This week Tesla recalled over 11,000 vehicles after it’s “Full Self-Driving” mode had reported bugs. The system was updated last Sunday, and after the update was sent false activations of the cars' forward collision warning and automatic emergency braking (AEB) systems began to be reported. It’s almost as if you shouldn’t use the public / consumers as guinea pigs. 🤷♀️
Investments and other funny business:
Nuro raises $600M, bringing total valuation to $8.6B (TechCrunch)
Autobrains raises $101M (peanuts, really) (The Robot Report)
Research and Academia
The National Resource Defense Fund (NRDC) has released a calculator demonstrating that expanded highways don’t improve traffic or congestion. You can play around with it here!
“While such provisions may sound inconsequential, some of the Manual’s provisions have far-reaching, even deadly, consequences. They prioritize vehicular speed over public safety, mobility over other uses of public space, and driving over other modes of mobility. With these car-centric priorities, the Manual has helped generate a nearly constant and fast- moving stream of vehicle traffic that renders road users like pedestrians, wheelchair users, and cyclists vulnerable. Moreover, by giving preference to driving over other modes of transportation, the Manual has indirectly facilitated a rise in transportation-related greenhouse gas emissions that are the single largest contributor to climate change.”
“The results show that stores located in pedestrian environments tend to record higher sales volumes than stores located in non-pedestrian environments. We further analyze the mechanisms underlying this revenue-boosting effect and find that a key factor is the store density of the pedestrianized place, while geographic location is insignificant. This finding suggests that there are no differentiation impacts on stores' revenue based on whether pedestrianization occurs in the city center or periphery.”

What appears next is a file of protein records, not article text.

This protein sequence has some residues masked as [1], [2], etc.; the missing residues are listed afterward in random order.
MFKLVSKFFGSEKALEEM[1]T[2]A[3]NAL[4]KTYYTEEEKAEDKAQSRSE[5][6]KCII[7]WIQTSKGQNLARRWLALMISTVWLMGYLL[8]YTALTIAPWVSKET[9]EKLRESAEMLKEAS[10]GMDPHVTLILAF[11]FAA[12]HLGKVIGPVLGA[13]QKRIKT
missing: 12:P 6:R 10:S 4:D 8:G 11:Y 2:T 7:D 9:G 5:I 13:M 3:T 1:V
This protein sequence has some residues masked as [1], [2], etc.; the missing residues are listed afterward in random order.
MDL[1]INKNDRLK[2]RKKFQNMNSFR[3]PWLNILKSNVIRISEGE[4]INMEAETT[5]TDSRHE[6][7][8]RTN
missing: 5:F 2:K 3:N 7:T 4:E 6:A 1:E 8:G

Long read. Great read. Makes-you-want-to-take-the-bus read.
“Elected officials always say that they believe transit is essential for our cities to thrive in a future that’s healthier, safer, and more equitable. But the way they spend taxpayer money indicates a clear bias towards car drivers, with four out of every five dollars spent on surface transportation going to highway programs. As long as public transportation is “under the boot” of these policymakers, as Transportation for America’s Beth Osborne says, there is little hope that mass transit systems can be redesigned to meet the needs of the future.”
What big tech gets wrong about transportation technology (there is lots!)
“By promising perfection, the promoters of technofuturistic visions make ordinary sufficiency bland by comparison. According to the author of a blurb on the back of a 2018 book celebrating “our driverless future”: “This book should be required reading for every city planner and for every taxpayer fed-up with wasted transit dollars.” It’s an extraordinary statement, considering the public money that has been spent for decades in the pursuit of highly automated driving that still offers little besides some convenience benefits to some drivers—but it’s not an unusual position.”
NPR has a six minute listen for ya on the future AVs. It’s an interview with Peter Norton, author of Autonorama: The Illusory Promise Of High-Tech Driving.
Extra Bits + Bobs
Jobs you should apply for!
Associate Director of Campus Mobility (Princeton University)
That’s all from me friends, have a beautiful weekend.